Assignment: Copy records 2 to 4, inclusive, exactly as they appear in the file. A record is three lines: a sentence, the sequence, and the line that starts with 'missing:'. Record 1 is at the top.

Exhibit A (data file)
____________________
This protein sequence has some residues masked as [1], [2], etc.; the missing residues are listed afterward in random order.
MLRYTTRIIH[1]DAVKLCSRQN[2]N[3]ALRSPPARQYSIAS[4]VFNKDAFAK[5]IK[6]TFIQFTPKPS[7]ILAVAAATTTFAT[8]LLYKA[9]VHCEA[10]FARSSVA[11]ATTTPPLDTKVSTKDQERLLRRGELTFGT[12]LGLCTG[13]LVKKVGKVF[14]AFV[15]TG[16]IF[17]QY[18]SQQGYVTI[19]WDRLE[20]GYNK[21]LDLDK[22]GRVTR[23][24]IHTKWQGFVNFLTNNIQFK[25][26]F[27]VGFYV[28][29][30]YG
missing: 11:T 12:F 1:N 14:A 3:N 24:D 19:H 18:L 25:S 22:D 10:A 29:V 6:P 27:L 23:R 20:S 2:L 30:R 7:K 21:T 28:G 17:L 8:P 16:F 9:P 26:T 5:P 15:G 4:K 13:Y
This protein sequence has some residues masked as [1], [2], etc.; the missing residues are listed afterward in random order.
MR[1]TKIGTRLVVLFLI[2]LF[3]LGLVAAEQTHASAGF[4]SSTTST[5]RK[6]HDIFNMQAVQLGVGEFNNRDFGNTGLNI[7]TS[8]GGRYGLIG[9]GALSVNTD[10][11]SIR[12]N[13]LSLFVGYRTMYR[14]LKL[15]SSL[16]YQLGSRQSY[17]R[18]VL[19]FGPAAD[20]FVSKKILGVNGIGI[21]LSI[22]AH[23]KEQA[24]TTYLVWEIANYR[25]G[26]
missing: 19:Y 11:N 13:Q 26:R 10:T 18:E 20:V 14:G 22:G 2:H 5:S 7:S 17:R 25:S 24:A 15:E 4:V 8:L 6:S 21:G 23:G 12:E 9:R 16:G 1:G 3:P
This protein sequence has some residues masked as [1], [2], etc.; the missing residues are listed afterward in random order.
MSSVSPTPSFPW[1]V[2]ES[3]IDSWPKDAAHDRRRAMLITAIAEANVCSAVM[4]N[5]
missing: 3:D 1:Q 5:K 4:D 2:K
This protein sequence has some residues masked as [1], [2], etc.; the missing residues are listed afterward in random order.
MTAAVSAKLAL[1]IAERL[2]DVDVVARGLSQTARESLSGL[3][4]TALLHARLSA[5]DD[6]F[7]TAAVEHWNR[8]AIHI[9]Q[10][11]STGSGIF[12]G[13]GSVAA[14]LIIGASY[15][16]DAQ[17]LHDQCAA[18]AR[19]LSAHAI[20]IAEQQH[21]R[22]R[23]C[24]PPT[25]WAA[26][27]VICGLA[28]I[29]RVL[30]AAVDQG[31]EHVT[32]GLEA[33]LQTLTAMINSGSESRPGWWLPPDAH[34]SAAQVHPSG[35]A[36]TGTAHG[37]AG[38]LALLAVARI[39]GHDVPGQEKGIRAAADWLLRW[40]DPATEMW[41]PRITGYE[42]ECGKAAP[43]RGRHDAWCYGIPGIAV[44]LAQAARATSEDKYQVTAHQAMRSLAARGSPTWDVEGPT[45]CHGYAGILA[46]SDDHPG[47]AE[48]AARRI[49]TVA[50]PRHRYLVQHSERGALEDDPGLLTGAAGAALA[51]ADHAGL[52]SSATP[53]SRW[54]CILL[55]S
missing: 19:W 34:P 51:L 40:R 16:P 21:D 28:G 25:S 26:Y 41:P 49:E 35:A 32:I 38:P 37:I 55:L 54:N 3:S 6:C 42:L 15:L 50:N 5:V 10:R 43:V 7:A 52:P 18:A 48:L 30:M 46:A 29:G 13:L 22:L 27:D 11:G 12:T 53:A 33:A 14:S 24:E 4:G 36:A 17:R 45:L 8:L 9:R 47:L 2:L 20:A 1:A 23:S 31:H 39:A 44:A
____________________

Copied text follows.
This protein sequence has some residues masked as [1], [2], etc.; the missing residues are listed afterward in random order.
MR[1]TKIGTRLVVLFLI[2]LF[3]LGLVAAEQTHASAGF[4]SSTTST[5]RK[6]HDIFNMQAVQLGVGEFNNRDFGNTGLNI[7]TS[8]GGRYGLIG[9]GALSVNTD[10][11]SIR[12]N[13]LSLFVGYRTMYR[14]LKL[15]SSL[16]YQLGSRQSY[17]R[18]VL[19]FGPAAD[20]FVSKKILGVNGIGI[21]LSI[22]AH[23]KEQA[24]TTYLVWEIANYR[25]G[26]
missing: 19:Y 11:N 13:Q 26:R 10:T 18:E 20:V 14:G 22:G 2:H 5:S 7:S 17:R 25:S 24:A 15:E 4:V 8:L 6:S 21:G 23:G 12:E 9:R 16:G 1:G 3:P
This protein sequence has some residues masked as [1], [2], etc.; the missing residues are listed afterward in random order.
MSSVSPTPSFPW[1]V[2]ES[3]IDSWPKDAAHDRRRAMLITAIAEANVCSAVM[4]N[5]
missing: 3:D 1:Q 5:K 4:D 2:K
This protein sequence has some residues masked as [1], [2], etc.; the missing residues are listed afterward in random order.
MTAAVSAKLAL[1]IAERL[2]DVDVVARGLSQTARESLSGL[3][4]TALLHARLSA[5]DD[6]F[7]TAAVEHWNR[8]AIHI[9]Q[10][11]STGSGIF[12]G[13]GSVAA[14]LIIGASY[15][16]DAQ[17]LHDQCAA[18]AR[19]LSAHAI[20]IAEQQH[21]R[22]R[23]C[24]PPT[25]WAA[26][27]VICGLA[28]I[29]RVL[30]AAVDQG[31]EHVT[32]GLEA[33]LQTLTAMINSGSESRPGWWLPPDAH[34]SAAQVHPSG[35]A[36]TGTAHG[37]AG[38]LALLAVARI[39]GHDVPGQEKGIRAAADWLLRW[40]DPATEMW[41]PRITGYE[42]ECGKAAP[43]RGRHDAWCYGIPGIAV[44]LAQAARATSEDKYQVTAHQAMRSLAARGSPTWDVEGPT[45]CHGYAGILA[46]SDDHPG[47]AE[48]AARRI[49]TVA[50]PRHRYLVQHSERGALEDDPGLLTGAAGAALA[51]ADHAGL[52]SSATP[53]SRW[54]CILL[55]S
missing: 19:W 34:P 51:L 40:R 16:P 21:D 28:G 25:S 26:Y 41:P 49:E 35:A 32:I 38:P 37:I 55:L 54:N 3:S 6:C 42:L 15:L 50:N 5:V 10:R 43:V 7:A 52:P 18:A 48:L 30:M 46:A 29:G 13:L 22:L 27:D 11:G 12:T 53:A 33:A 14:S 24:E 4:G 36:A 17:R 45:L 8:L 9:R 47:L 2:L 20:A 1:A 23:S 31:H 39:A 44:A